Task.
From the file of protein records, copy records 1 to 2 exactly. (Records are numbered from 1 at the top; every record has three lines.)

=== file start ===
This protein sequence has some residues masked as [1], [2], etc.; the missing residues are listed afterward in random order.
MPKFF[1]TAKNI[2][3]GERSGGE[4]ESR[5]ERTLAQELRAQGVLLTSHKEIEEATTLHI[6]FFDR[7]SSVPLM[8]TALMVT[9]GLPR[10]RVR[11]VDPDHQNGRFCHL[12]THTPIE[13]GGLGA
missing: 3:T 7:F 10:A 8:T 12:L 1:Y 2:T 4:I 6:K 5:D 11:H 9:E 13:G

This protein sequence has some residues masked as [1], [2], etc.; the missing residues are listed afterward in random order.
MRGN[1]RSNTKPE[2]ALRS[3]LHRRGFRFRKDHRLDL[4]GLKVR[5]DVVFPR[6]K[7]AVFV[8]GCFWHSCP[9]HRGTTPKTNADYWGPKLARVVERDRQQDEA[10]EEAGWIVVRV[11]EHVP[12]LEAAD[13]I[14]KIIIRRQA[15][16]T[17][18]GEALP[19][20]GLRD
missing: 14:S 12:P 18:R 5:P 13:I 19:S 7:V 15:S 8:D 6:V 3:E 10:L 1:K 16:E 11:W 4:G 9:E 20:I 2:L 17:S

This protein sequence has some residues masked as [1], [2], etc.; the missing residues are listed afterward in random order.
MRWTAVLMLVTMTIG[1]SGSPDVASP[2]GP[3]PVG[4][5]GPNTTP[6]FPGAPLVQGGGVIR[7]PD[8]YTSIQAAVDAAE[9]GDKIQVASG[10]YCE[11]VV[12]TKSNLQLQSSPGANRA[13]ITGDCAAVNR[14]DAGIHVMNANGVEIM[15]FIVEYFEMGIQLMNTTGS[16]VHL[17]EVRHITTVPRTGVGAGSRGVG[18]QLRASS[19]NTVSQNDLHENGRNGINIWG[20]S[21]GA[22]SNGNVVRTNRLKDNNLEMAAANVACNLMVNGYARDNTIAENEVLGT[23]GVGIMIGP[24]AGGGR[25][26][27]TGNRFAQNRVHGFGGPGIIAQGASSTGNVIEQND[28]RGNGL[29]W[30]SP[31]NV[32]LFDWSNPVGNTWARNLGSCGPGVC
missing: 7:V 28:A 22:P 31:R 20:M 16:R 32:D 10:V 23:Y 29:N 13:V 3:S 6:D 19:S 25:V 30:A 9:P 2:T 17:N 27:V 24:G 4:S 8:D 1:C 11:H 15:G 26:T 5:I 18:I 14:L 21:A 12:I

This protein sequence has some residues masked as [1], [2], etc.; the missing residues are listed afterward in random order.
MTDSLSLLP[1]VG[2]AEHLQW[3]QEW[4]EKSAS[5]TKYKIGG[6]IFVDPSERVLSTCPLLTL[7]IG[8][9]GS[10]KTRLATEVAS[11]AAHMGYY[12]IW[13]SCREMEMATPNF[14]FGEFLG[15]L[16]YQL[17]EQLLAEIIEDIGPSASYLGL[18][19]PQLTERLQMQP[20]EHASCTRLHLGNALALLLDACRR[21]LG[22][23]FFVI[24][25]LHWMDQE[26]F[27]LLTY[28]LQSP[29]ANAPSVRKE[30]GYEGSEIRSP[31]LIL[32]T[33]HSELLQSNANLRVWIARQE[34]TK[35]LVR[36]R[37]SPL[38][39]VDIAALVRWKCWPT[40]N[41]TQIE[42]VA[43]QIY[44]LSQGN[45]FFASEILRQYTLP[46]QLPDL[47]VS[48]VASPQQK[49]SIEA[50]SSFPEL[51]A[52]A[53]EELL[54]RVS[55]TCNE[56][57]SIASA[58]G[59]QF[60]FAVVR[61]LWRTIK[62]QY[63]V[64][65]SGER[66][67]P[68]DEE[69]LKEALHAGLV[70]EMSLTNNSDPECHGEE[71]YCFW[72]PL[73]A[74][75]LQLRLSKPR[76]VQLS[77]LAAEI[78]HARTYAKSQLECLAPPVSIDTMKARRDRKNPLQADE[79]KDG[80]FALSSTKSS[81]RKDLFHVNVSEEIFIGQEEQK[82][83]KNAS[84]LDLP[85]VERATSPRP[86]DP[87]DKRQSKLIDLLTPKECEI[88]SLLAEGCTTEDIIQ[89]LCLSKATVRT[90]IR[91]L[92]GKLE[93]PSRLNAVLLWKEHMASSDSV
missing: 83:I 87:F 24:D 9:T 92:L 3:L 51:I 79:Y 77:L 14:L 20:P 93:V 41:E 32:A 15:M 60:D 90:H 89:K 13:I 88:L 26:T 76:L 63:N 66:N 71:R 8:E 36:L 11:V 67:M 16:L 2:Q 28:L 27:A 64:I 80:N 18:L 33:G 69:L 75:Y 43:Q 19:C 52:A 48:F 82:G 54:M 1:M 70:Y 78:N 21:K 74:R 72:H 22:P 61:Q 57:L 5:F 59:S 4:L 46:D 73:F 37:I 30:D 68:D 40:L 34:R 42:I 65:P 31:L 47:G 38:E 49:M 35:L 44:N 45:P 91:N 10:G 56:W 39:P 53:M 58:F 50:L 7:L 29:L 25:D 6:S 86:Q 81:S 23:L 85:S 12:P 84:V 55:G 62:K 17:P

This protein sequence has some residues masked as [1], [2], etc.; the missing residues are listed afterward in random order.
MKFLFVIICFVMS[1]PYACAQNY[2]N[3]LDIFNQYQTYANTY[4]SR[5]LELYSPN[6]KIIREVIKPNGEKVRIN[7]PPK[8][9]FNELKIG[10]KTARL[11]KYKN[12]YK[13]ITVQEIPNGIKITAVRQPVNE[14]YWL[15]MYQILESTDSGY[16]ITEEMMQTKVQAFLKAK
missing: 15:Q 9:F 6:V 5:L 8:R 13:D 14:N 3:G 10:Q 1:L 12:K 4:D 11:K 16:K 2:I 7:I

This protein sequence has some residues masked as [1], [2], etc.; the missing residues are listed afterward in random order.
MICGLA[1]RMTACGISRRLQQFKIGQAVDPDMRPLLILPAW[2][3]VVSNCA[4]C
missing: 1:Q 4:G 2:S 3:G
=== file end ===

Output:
This protein sequence has some residues masked as [1], [2], etc.; the missing residues are listed afterward in random order.
MPKFF[1]TAKNI[2][3]GERSGGE[4]ESR[5]ERTLAQELRAQGVLLTSHKEIEEATTLHI[6]FFDR[7]SSVPLM[8]TALMVT[9]GLPR[10]RVR[11]VDPDHQNGRFCHL[12]THTPIE[13]GGLGA
missing: 3:T 7:F 10:A 8:T 12:L 1:Y 2:T 4:I 6:K 5:D 11:H 9:E 13:G

This protein sequence has some residues masked as [1], [2], etc.; the missing residues are listed afterward in random order.
MRGN[1]RSNTKPE[2]ALRS[3]LHRRGFRFRKDHRLDL[4]GLKVR[5]DVVFPR[6]K[7]AVFV[8]GCFWHSCP[9]HRGTTPKTNADYWGPKLARVVERDRQQDEA[10]EEAGWIVVRV[11]EHVP[12]LEAAD[13]I[14]KIIIRRQA[15][16]T[17][18]GEALP[19][20]GLRD
missing: 14:S 12:P 18:R 5:P 13:I 19:S 7:V 15:S 8:D 6:V 3:E 10:L 1:K 16:E 11:W 4:G 9:E 20:I 2:L 17:S